Lien vers le texte intégral (Open Access ou abonnement)

8. DiStasio MM, Nagakura I, Nadler MJ, Anderson MP. T-lymphocytes and Cytotoxic Astrocyte Blebs Correlate Across Autism Brains. Ann Neurol ;2019 (Oct 8)

OBJECTIVE : Autism spectrum disorder (ASD) affects 1 in 59 children yet, except for rare genetic causes, the etiology in most ASD remains unknown. In the ASD brain, inflammatory cytokine and transcript profiling show increased expression of genes encoding mediators of the innate immune response. We evaluated post-mortem brain tissue for adaptive immune cells and immune cell-mediated cytotoxic damage that could drive this innate immune response in the ASD brain. METHODS : Standard neuropathology diagnostic methods including histology and immunohistochemistry were extended with automated image segmentation to quantify identified pathologic features in the postmortem brains. RESULTS : We report multifocal perivascular lymphocytic cuffs contain increased numbers of lymphocytes in 65% of ASD compared to control brains in males and females, across all ages, in most brain regions, and in white and grey matter, and leptomeninges. CD3(+) T-lymphocytes predominate over CD20(+) B-lymphocytes and CD8(+) over CD4(+) T-lymphocytes in ASD brains. Importantly, the perivascular cuff lymphocytes numbers correlate to the quantity of astrocyte-derived round membranous blebs. Membranous blebs form as a cytotoxic reaction to lymphocyte attack. Consistent with multifocal immune cell-mediated injury at perivascular CSF-brain barriers, a subset of white matter vessels have increased perivascular space (with jagged contours) and collagen in ASD compared to control brains. CSF-brain barrier pathology is also evident at cerebral cortex pial and ventricular ependymal surfaces in ASD. INTERPRETATION : The findings suggest dysregulated cellular immunity damages astrocytes at foci along the CSF-brain barrier in ASD. This article is protected by copyright. All rights reserved.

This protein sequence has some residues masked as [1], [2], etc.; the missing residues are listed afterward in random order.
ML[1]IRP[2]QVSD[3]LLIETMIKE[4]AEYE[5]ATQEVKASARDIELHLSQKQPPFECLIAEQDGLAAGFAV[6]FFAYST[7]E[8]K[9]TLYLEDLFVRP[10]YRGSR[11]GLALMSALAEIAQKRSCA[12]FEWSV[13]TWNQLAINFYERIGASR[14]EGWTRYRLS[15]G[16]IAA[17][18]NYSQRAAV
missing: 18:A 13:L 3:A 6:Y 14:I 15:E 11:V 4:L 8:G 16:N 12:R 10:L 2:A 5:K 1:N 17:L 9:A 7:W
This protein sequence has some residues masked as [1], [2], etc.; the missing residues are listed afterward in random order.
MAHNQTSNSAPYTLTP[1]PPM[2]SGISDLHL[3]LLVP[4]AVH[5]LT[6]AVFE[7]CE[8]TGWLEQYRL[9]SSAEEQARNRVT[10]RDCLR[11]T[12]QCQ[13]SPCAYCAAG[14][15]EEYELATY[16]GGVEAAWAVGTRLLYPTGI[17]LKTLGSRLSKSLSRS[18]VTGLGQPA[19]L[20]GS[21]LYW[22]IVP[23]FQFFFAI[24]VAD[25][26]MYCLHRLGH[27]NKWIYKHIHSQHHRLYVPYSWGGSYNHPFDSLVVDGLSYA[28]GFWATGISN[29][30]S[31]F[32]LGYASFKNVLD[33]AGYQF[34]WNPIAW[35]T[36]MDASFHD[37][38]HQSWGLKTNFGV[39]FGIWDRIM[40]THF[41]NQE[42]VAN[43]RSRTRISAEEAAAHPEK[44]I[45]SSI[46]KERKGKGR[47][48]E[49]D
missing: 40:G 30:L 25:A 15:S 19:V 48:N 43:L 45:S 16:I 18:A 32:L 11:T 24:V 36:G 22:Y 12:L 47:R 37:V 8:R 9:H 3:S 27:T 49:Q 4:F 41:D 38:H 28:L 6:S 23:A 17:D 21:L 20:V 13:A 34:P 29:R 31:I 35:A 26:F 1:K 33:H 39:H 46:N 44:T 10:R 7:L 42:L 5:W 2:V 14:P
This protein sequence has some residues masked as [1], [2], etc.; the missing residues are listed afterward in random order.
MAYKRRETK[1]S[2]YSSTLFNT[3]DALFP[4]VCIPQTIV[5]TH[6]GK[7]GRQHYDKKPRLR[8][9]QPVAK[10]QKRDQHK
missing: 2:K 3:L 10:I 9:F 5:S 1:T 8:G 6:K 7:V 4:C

Lien vers le texte intégral (Open Access ou abonnement)

9. Espinoza KM, Doomes AS. Peer teaching of clinically complex developmental disability cases. Med Educ ;2019 (Oct 7)